1. Hi Martha , great to hear from you and glad you had fun reading the blog. It was a real pleasure meeting you on The Camino and I was very glad to be able to help you in some small way. I am really missing the walking and all the people I met along the way. I will send a message to Lou for you. She is planning a trip to Africa soon so she most definitely has the travel bug. I will read your own blog when I get some time at the weekend. Take care. D x

  3. Hi Danny, well done on completing the Camino! You must just feel fantastic with the acheivement. I am only getting around to reading the last week of your journey so apologies. It has been such a wonderful journey for you (and all of us who have had the pleasure of being able to read it). It has me so excited for our trip next year and the blog will be getting much more detailed analysis next year for tips on where to stay etc. I hope you are settling back ok, I can only imagine how difficult it must be. Keep in touch and take care and hope to see you when you visit Ireland. Catherine

    1. Thanks Catherine. Yes it was fantastic and , like a lot of others , I can’t wait to get back ! I’ll be only too happy to give you some advice for your trip next year. It was difficult adjusting to normality for a couple of weeks after my return and I still think about the Camino every day . I’ve put a bit of reflection on the blog tonight and will add a bit more later this week. I’ve also added a Youtube slideshow of some of my photos ( you will see yourself on there ) with a backing track ( 500 miles of course ! ) . I’ll be over in Ireland for the annual fishing trip in May 2013 and will be taking the ferry to Dublin so a few beers and a catch up would be great. D x

  4. Hi Danny,
    I still love coming to this blog to remember those times! I’m studying Spanish in earnest now. Hope you are well.

    1. Hi Forrest ,
      Great to hear from you ! I too will regularly look back at the blog to remind myself of those blissful weeks on The Camino. Have you any more walking plans ? I’ve been looking at some of the other routes , in particular the Camino Norte and Portugues. We had a week’s holiday in San Sebastián recently and saw plenty of Pilgrims on the Camino Norte, made me want to sling on the rucksack again. Little Felix told me it was a great City and he wasn’t wrong , highly recommended.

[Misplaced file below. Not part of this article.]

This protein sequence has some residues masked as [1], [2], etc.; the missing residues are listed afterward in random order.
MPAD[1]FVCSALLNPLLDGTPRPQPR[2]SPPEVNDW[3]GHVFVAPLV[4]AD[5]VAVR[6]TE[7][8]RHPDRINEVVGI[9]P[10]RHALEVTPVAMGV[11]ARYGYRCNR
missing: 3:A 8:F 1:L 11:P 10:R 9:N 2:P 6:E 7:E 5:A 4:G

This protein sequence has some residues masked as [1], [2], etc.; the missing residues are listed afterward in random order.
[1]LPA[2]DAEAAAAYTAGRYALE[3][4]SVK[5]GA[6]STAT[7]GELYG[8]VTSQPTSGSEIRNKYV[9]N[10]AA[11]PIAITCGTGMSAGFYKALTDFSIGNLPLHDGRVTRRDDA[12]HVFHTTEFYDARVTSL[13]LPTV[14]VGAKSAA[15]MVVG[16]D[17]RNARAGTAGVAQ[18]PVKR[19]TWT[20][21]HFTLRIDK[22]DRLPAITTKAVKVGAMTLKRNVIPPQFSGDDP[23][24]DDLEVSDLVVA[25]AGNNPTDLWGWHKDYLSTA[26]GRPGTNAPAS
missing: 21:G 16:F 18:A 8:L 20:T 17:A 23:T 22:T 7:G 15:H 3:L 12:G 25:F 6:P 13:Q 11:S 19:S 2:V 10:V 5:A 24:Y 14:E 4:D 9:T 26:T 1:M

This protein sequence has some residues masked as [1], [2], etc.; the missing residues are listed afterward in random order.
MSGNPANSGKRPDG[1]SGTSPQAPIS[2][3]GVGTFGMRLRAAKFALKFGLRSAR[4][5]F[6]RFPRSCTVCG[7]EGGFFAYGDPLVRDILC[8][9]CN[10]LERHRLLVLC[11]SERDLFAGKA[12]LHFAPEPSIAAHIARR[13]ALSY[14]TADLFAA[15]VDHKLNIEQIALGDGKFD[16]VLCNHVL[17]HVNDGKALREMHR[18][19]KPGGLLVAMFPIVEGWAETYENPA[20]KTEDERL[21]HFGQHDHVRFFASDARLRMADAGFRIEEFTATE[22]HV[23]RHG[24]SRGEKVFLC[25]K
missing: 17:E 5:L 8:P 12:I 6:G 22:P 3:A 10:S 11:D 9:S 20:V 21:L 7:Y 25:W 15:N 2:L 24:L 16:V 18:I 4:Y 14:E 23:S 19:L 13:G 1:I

Open invite to you and yours if you’re ever in the UK. Keep in touch !


  5. Hi from a total stranger – but I just wanted to say I found your Camino Experience online and have read every stage.I have really enjoyed reading it, you write very vividly, and your photos bring it to life. I will begin my Camino in April 2016 – but I will only have a week and will not be able to walk the full traditional stages each day. 10-15km will be enough for me, but I am so excited to start. What have you done since your return? Have you walked any more Caminos?
    Whatever, all best wishes, and thank you so much for posting. It has been inspirational. Julia

    1. Hi Julia ,
      Thank you for your kind comments and glad to hear you enjoyed reading the blog. I really enjoyed writing it and it’s proven to be a great way of retaining the memories of what was a wonderful experience. You will love it and I have no doubt you’ll want to return and complete the journey. I booked 2 weeks leave last September with the intention of walking the Camino Primitivo but then my 18 yr old daughter said she fancied joining me. I thought she would probably enjoy the Camino Frances more because of the social aspect ( there are far fewer walking the Primitivo ). She loved the experience although we had to stop after 8 days because she developed tendonitis in her foot ( we decamped to Barcelona for a few days which was also much to her liking ! ) . I am contemplating doing the Primitivo later this year or in Spring next year.
      I can give you some good tips on places to stay depending on where your starting point is going to be , feel free to ask.

      Buen Camino !

      1. Thank you Danny. Sorry you didn’t get to complete another Camino, but that time spent with your daughter must have been very special, and yes, I bet she loved Barcelona! Both my daughters did – it’s a city like no other, with the fabulous Gaudi architecture, the museums, the contrast between the Barri Gotic and the Eixample districts, the beach, the shopping, the bars and tapas…And hopefully you will get many more chances to spend time with her. And good luck with your Primitivo plans, will you write a report for that too?

        Back to the Camino Frances, I have problems with a foot, sore knees, currently tendonitis in one heel/ankle and intermittent sciatica! Getting older sucks, all those old riding and skiing injuries come back to haunt me! But I know I will be able to walk 10-15k a day so am planning my stops to fit with those distances. I only have 5 full days/6 nights, so am thinking Roncesvalles – Viskarret – Larrasoana – Pamplona – Zariquegui – Puente la Reina as my initial plan. Accommodation tips for any of those places, or nearby to them?

        I was interested to note your fascination with horreos – last October I did a road trip through NW Bosnia and the northern counties of Croatia and saw so many of those structures – I believe they are called (h)ambars (a Turkish word because the region was once part of the Ottoman Empire). They’re used for storing corn cobs and almost every house out in the villages and countryside has one.

        With best wishes